National Poetry Month: Day Late and a Dollar Short

As usual, another National Poetry Month
come and gone,
and I’ve written exactly nothing.

Not exactly nothing, I suppose:
a lot of work emails;
Corrective Actions for employees who
refuse to show up on time;
some Facebook posts and Tweets
displaying my amazement or frustration
with some aspect of human existence.

But nothing poetic. Nothing I could
say took something of reality and
lined it out in a way that others would
deem worthy of attention.

And that’s just it, too. Nothing worthy of attention.

I could have been more aware. Then
maybe the words would have come to me,
and also some way to breathe the breath of life
into marks on a page.

Could have, but wasn’t. And so the usual fears,
the worry that something deep within,
the old well-spring, has finally dried up. . . .

This time is different. By now
I’ve seen this enough to know
that wonder and words
will return.

They will return.


Neighbor’s cat 40’ up the pine,
clinging to a limb.
I’m not afraid of heights.

The extension ladder rests
against the trunk.
Rung over rung I ascend.

The silent cat watches.
At the top of the ladder
I stretch my comforting arms.

Snarls and spitting hisses.
I descend, cat-less. A helper
should not be clawed and bitten.

They told me later the fire dept.
brought a bucket truck.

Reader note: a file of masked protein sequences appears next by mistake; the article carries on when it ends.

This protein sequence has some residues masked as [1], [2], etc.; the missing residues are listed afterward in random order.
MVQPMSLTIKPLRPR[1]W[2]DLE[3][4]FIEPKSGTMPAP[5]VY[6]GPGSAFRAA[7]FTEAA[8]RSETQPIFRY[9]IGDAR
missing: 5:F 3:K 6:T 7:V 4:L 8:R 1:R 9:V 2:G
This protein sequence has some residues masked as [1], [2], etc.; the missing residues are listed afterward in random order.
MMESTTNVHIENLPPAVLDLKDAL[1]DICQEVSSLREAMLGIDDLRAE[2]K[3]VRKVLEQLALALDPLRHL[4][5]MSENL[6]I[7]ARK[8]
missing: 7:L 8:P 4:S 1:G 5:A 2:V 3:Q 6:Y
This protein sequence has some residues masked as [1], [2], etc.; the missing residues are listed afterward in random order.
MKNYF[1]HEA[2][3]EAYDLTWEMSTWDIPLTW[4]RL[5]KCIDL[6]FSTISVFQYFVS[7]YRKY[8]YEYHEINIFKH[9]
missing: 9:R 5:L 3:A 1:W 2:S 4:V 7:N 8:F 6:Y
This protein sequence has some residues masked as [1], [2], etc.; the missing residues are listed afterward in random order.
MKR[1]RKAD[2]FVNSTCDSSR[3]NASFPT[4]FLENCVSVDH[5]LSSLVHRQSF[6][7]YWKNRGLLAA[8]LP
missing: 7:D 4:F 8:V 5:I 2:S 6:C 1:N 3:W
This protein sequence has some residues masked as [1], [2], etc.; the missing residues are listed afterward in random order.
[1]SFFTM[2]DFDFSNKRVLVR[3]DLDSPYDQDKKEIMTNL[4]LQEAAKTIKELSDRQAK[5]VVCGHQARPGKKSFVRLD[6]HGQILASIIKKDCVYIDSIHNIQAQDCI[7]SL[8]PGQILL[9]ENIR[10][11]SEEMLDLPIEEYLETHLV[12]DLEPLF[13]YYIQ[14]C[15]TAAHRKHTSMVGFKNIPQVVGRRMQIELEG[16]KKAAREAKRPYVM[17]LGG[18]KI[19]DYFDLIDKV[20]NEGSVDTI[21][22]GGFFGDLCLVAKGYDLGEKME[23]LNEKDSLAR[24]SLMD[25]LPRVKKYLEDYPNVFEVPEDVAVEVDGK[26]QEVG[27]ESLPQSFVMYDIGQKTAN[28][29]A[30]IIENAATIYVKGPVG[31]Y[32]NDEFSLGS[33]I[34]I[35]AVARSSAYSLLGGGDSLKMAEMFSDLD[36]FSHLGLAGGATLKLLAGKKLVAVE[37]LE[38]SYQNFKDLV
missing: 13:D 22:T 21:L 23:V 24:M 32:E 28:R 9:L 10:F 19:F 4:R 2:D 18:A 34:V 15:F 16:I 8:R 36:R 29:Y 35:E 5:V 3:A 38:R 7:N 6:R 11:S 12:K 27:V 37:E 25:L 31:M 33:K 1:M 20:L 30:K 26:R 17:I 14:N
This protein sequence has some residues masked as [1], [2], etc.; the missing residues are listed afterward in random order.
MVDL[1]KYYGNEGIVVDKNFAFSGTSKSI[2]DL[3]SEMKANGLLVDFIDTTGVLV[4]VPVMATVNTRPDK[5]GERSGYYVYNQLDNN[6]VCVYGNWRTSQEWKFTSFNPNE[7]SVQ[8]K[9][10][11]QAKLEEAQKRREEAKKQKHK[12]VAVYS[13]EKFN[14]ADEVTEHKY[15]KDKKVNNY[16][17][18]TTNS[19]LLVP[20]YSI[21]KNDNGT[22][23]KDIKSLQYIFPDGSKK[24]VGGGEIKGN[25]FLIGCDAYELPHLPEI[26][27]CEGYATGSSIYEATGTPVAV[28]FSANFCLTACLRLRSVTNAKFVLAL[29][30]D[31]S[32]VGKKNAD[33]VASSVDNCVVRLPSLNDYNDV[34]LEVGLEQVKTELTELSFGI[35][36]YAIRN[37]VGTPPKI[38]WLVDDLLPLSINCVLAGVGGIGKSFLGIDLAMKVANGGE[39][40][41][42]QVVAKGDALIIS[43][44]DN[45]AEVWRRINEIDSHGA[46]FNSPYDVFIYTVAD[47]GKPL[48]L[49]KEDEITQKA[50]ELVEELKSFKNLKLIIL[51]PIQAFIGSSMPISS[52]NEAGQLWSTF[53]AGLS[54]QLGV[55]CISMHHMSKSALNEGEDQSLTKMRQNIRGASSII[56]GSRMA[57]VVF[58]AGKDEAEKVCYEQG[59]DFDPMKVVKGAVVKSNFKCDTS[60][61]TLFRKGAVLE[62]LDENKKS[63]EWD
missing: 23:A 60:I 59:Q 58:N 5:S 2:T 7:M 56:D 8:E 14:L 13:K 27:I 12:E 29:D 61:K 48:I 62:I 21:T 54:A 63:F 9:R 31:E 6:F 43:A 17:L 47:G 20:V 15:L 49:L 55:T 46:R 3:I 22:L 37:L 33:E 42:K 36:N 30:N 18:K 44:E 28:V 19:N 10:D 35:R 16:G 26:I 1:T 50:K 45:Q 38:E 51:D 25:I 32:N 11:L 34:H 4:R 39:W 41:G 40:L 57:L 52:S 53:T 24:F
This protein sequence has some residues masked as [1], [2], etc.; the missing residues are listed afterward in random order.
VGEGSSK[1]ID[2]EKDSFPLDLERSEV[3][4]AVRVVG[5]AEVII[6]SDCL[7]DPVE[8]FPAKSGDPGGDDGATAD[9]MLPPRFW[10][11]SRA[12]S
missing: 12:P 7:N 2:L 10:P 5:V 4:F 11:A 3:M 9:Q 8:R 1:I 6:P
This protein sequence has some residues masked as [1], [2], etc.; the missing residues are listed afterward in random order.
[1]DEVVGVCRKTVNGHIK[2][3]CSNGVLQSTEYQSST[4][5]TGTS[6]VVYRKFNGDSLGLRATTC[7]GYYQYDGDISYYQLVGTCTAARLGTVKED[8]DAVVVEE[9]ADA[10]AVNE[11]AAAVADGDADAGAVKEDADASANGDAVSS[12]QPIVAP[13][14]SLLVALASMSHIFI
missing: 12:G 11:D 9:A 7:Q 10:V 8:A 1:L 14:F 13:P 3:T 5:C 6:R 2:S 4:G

The cat felt forced to leap.

There should be
some deep lesson here.
Some poetic significance.

Is it bad of me that
all I could think
was catapault?

Why I Haven’t Written in a Good Long While

I feel this need to get the words
out of me, out
of my head, or heart,
or wherever it is they’re formed,
letter by letter, from the haze
shrouding observation and experience;

to shake the syllables from their long doze,
and sometimes the very thought
of doing something so momentous
and risky and, perhaps, useless,
makes me hush the need right back
to sleep.


James Woods: You Can’t Eat Poetry


This poem will cost you.
It will not register Black voters in Georgia.
It will not wash oil from ducks.
This poem will starve the big-bellied babies
in Angola, if they send it.
It . . will . . not . . get . . off . . the . . page
to convince the President
that loaded guns are dangerous
and should be kept out of the hands
of infants and senile demagogues.
This poem will not feel around under your dress
down by the lake. It will not be generous
with its time, nor forgive. It can’t be
warmed up at midnight after the skating
nor charm the miser out of his hole
nor proclaim amnesty. It’s words,
God damn it, it’s words.

–James Woods